If you watch Fox News, Dr. Robert Jeffress, pastor of First Baptist Church in Dallas, is a familiar face.
Jeffress is unafraid to speak out on his faith in Jesus Christ and how the Bible treats the hot button issues of our day.
And now his show, Pathway to Victory, is heard every weekday at 10 a.m. on KCFO, AM970.
Jeffress is a frequent guest on Fox News shows, including Fox and Friends, The O’Reilly Factor, Hannity, Lou Dobbs Tonight, and Judge Jeanine.
“They started contacting me maybe 10 or 12 years ago,” Jeffress said. “CNN did originally. Then I started doing a lot of Fox News. Then Fox Business News. Then about three or four years ago, they asked me to become a contributor on the network. So, I’m now a Fox News contributor and I am there exclusively.”
Two years ago, Jeffress met President Trump and they formed a friendship. He endorsed Trump in last year’s election even though some Christian leaders were skeptical of what kind of policies Trump would promote.
“I think he is somebody who is totally out to doing what is best for the country,” Jeffress said. “I think he’s working tirelessly to do that.
“Look, I’ve said all the time. I have known him for two years now and I am not under any allusion that he believes like I do on every issue. I am sure there are some things he will do that I won’t agree with. I’ve told people that we are not going to win every time with Trump but we would have lost every time with Clinton.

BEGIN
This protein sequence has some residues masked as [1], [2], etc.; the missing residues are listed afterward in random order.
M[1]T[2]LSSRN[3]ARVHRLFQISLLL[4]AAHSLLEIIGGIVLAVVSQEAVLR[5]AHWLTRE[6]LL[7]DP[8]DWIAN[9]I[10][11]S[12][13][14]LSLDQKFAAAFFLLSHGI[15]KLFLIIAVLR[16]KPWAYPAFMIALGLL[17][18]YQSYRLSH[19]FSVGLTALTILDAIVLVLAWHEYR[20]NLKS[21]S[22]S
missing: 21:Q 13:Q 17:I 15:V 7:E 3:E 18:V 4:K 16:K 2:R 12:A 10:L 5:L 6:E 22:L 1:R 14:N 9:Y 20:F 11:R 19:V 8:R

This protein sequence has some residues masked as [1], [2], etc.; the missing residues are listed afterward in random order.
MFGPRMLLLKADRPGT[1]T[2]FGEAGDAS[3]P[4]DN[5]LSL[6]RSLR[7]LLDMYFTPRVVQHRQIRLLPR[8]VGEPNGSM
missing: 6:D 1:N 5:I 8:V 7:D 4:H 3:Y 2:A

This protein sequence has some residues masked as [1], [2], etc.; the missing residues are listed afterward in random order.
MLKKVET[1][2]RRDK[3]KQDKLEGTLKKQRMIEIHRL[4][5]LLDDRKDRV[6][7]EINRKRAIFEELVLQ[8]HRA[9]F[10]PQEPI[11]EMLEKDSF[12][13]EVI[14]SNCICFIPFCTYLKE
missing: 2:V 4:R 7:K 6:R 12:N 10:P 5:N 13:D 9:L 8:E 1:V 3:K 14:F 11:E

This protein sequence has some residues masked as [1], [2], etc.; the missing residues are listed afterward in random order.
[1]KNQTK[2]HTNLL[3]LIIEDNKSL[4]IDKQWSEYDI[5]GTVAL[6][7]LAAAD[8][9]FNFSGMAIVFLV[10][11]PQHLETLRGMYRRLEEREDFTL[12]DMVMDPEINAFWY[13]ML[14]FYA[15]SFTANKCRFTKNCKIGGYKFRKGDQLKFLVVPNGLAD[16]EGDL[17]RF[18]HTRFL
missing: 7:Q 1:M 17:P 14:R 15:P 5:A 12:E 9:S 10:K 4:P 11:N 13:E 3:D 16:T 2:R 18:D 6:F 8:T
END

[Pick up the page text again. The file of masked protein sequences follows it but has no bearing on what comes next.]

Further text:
“And that’s the difference.”
Trump was so impressed with Jeffress that he had him preach at an inaugural event. Jeffress spoke about Nehemiah in the Old Testament. God told Nehemiah to “build a wall” around Jerusalem.
“I said, Mr. President, God is not against building a wall,” Jeffress said. “That’s part of his plan to protect citizens.
“People have confused the role of individual Christians and the Church with the role of government.
“As Christians, we are to be kind and compassionate and reach out to people. God has given government the primary responsibility of protecting citizens. And we all need to do what we’ve been called to do. The Church has a different responsibility than government.”
Some pastors avoid even the mention of anything political from their pulpits, fearing the removal of their tax exempt status or fear of offending someone in the audience with a different political bent.
Jeffress doesn’t shy away from controversy on TV or in his pulpit.
“As long as you are preaching God’s Word, you are on solid ground,” Jeffress said. “I don’t think pastors should get into partisan politics but when I think it comes to issues – like the sanctity of life, the sanctity of marriage, religious liberty – the things the Bible talks about, that’s not partisan politics. That’s the Bible. And we have the need to speak up about those issues.
“And frankly, I think because we haven’t spoken up, that’s why we are in the shape that we are in as a country.
“Why is it that you have such a large number of evangelicals or Christians who support same-sex marriage? It’s because of what people have heard or haven’t heard in the pulpit. I really blame the situation our country is in right now not on infidels or unbelievers but on Christians who have refused to stand up for the truth. I think we have a responsibility to do that.”